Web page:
Choosing the Best Windows 2000 Deployment Method

Deploying Windows 2000this new series helps you navigate the waters, circumvent trouble, and pull off a flawless deployment.

 By Jerry Honeycutt
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Do you support 100 computers? 1,000 computers? 50,000 computers? No matteryou have a plethora of deployment tools and techniques at your disposal to solve any problems. Some are more appropriate than others, but the perfect solution does exist.

You have to admire my confidence in your deployment plans!

The only problem is wading through all the murky options, choosing the one that best suits your requirements, and then uncovering any nasty surprises before they leap out and nip your deployment in the bud. That's why I'm writing this series of articles. After helping dozens of companies with their Windows 2000 deployments and teaching a Windows 2000 deployment seminar, I've decided to put what I've learned into words.

So, for my first installment, let's choose the best deployment method for your enterprise. Seldom will you be able to rely on a single method, thoughyou'll choose one as your primary deployment method and use the others as backups for special circumstances. Your primary deployment method might be disk imaging, for example, but you'd use custom CDs for field users.

In upcoming installments, I'll expand on the methods you'll learn here. These are writing answer files, installing Windows 2000 from network installation points, deploying disk images, and using Remote Installation Service. You'll learn the strengths and weaknesses of each; known bugs and workarounds; and best practices for each deployment method. For now, I'll introduce you to each of the methods available for Windows 2000.

Answer Files

Answer files are the heart and soul of any Windows 2000 deployment. You use them whether your method is a disk imaging technique, network installation points, or Remote Installation Service. Thus, this isn't a choice as much as it is a chance to build better deployments by understanding their foundations.

You might know answer files as Unattend.txt, the typical file name given to them. Answer files look just like INI files. They have sections with the format [name]. Within each section are parameters with the format name=value. The setup program looks for responses in the answer file rather than prompting users for that same information. The result is usually an automated installation that requires little or no user interaction.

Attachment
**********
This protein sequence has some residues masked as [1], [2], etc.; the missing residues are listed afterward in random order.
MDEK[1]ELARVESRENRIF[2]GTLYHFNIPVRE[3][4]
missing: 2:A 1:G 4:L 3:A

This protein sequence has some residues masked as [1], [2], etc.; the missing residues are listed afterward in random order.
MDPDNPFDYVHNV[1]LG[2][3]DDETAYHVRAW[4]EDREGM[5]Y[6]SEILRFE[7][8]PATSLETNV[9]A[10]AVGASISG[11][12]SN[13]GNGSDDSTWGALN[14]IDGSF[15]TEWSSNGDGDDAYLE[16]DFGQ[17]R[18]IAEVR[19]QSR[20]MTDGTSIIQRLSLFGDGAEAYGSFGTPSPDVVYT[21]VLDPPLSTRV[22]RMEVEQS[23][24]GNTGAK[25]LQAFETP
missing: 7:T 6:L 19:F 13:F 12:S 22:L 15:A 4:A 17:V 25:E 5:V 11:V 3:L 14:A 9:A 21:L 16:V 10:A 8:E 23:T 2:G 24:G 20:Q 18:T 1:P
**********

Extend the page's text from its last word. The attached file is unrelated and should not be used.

The quickest way to create an answer file is using Setup Manager. Setup Manager, Setupmgr.exe, comes with the Windows 2000 Resource Kit. You can also use a text editor such as Notepad to create an answer file. In addition to Notepad, you'll need a copy of Unattend.doc, the document that describes all of the parameters you can use in an answer file; it also comes with the Windows 2000 Resource Kit. For the record, Setup Manager does not generate complete answer files, so you'll almost always have to edit them by hand.

Because answer files are so important, I've dedicated the next few installments of this series to them. The result will be a collection of snippets that you can cut and paste into your own answer filesa source of reusable answer files, if you like.

Network Installation Points

A network installation point is a deployment method that combines the Windows 2000 CD with your answer file to automate the installation. You run the setup program and pass the answer file to it as a command-line option. This method has the distinct advantage of being the only one you can use for upgrading from earlier versions of Windows.

Here's the way this works. You copy the i386 folder of your Windows 2000 CD to a network share; \\Camelot\W2k\i386, perhaps. Then, put your answer file in the Windows 2000 share and distribute the command to users. It might look something like:

winnt /s:\\Camelot\W2k\i386 /u:\\Camelot\W2k\Unattend.txt
You can use numerous methods to deploy the command:
  • Logon scripts
  • Systems Management Server
  • Bootable network diskettes
  • Bootable Windows 2000 CDs
  • Common registry hacks
  • Scheduled Tasks folder

This article was originally published on Dec 4, 2000
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